A difficult saga, told in elegant and upbeat style.
The reading public knows Katie Hafner for the technology-and-society stories she has written through the years in the New York Times and elsewhere -- or for her books, the previous one of which was A Romance on Three Legs, an elegant examination of Glenn Gould through the tale of his search for the perfect piano. I have been fortunate also to know her as a friend. A dozen years ago, when my wife and I were living in Berkeley, Katie and I co-taught a course on article-writing at the UC Berkeley Journalism School, which was having a great run under the deanship of Orville Schell. Our families have stayed in touch since then. (And, you're right, it was just a week ago that I was recommending a book by Orville Schell and John Delury.)
I say all this to acknowledge that I started reading Mother Daughter Me out of comradely solidarity but sped through to the end with an increasing sense of fascination, admiration, and engrossed wonder at tale she has laid out. If reduced to a plain list of facts, Katie Hafner's experiences might seem unendurably traumatic and harsh. As a child she was bounced from home to home and school to school, mainly because of her mother's alcoholism. As an adult daughter, wife, sister, and mother she withstood a long series of shocks any one of which on its own would tempt most people to self-pity. Yet her tone as memoirist is not quite chipper, which would imply self-delusion, but resolutely upbeat and hopeful, plus beautifully observed. Through all the tragedies and challenges she remained fully functional in her journalistic life and as sole parent for her now-college-aged daughter.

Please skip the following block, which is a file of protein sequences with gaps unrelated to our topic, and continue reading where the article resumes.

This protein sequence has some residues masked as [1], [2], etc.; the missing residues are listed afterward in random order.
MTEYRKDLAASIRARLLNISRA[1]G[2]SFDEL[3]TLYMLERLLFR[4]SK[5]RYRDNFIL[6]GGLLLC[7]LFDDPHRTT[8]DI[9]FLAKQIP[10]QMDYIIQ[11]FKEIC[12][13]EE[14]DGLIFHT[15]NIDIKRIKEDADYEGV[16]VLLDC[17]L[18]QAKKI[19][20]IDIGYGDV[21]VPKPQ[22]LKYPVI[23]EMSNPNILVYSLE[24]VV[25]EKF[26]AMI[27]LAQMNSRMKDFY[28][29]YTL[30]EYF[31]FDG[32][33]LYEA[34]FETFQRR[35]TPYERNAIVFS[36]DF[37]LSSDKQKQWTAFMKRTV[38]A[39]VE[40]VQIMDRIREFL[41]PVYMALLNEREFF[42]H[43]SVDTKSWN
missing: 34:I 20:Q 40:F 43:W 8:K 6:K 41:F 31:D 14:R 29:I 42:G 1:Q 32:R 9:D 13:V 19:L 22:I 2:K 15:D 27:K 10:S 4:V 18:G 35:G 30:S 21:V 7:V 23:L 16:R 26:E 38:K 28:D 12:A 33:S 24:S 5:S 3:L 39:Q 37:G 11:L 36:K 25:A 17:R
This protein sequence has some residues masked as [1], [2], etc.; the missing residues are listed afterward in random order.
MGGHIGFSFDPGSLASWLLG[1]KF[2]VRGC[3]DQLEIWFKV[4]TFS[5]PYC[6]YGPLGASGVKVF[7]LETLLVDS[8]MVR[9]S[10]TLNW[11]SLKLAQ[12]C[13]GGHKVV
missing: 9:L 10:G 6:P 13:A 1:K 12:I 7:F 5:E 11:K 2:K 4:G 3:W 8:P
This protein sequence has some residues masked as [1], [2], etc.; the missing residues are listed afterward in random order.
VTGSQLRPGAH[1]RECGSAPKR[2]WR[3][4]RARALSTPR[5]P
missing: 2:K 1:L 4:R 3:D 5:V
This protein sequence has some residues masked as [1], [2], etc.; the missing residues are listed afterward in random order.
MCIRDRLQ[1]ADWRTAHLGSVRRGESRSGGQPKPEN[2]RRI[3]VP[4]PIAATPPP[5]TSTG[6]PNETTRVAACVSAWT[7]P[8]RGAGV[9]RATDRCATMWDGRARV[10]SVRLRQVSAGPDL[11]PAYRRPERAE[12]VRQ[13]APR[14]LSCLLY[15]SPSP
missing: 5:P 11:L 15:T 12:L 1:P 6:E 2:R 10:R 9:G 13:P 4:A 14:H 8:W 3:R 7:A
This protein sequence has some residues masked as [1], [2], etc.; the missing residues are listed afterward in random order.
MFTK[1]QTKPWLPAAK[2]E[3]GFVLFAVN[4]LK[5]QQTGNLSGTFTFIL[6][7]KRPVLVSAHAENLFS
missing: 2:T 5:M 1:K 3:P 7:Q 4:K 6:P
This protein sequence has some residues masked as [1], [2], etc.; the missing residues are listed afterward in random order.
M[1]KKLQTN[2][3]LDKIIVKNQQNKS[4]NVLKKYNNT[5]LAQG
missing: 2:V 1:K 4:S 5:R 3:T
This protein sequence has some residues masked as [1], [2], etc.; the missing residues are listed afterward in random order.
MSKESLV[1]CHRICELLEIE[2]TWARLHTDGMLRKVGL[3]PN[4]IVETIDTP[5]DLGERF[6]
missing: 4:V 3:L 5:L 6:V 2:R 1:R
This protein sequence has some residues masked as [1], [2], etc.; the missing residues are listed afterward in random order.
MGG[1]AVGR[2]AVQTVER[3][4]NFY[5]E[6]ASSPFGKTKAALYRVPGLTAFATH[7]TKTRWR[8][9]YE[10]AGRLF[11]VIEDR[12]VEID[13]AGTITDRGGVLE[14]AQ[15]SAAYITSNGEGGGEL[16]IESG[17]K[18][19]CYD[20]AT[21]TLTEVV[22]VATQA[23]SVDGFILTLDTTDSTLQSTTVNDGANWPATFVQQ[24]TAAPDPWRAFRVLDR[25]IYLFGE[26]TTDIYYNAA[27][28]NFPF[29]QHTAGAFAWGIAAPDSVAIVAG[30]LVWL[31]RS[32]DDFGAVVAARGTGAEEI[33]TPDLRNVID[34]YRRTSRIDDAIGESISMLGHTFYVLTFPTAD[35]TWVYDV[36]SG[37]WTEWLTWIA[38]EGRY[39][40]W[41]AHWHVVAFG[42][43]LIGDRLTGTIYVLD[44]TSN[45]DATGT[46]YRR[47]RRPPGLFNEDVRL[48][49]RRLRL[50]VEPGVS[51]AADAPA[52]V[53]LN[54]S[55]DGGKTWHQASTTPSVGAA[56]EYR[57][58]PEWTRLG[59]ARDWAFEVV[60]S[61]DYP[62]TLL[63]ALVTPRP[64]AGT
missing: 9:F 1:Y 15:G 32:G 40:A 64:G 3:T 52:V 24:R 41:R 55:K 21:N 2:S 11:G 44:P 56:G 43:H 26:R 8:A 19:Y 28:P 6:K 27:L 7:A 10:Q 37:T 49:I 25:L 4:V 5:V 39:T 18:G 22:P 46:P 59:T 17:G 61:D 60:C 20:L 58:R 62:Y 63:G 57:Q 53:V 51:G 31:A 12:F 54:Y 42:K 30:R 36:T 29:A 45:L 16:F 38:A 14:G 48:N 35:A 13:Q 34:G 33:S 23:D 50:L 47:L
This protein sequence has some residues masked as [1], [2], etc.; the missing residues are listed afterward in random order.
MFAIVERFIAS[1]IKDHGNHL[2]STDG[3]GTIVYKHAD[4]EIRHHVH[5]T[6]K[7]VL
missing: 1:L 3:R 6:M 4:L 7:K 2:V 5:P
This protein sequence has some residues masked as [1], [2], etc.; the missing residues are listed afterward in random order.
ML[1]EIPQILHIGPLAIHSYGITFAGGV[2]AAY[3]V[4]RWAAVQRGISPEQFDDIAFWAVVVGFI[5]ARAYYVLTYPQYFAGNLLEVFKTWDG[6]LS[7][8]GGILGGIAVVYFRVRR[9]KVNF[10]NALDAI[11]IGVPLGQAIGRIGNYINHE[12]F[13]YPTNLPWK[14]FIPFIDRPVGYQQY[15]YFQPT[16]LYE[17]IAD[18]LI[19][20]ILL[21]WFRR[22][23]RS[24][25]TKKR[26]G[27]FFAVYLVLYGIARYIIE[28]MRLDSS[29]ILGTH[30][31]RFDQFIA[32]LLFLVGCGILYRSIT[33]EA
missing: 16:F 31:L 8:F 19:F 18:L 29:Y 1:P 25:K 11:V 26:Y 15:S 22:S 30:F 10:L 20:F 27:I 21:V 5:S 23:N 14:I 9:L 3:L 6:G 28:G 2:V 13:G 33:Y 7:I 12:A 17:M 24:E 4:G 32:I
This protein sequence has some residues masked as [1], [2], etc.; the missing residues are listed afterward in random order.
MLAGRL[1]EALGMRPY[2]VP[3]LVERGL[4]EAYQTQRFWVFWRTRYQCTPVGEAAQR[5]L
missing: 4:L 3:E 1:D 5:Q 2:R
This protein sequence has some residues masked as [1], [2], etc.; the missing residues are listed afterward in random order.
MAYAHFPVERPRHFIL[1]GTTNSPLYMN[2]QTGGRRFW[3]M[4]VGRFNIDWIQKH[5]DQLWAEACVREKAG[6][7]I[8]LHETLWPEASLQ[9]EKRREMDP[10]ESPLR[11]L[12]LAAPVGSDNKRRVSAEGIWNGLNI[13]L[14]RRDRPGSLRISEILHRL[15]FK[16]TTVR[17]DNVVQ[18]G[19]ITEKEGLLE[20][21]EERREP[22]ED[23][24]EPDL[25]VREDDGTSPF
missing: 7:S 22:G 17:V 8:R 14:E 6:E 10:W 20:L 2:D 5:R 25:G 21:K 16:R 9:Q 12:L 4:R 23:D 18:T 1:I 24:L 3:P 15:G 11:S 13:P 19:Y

For more on the details of the book and Katie Hafner's adventures, I refer you to this NY Times
article about the book, under the headline "The Best Memoir I've Read This Year." Below, in a video from her site, she answers some questions about the book. I think you will find it a memorable read.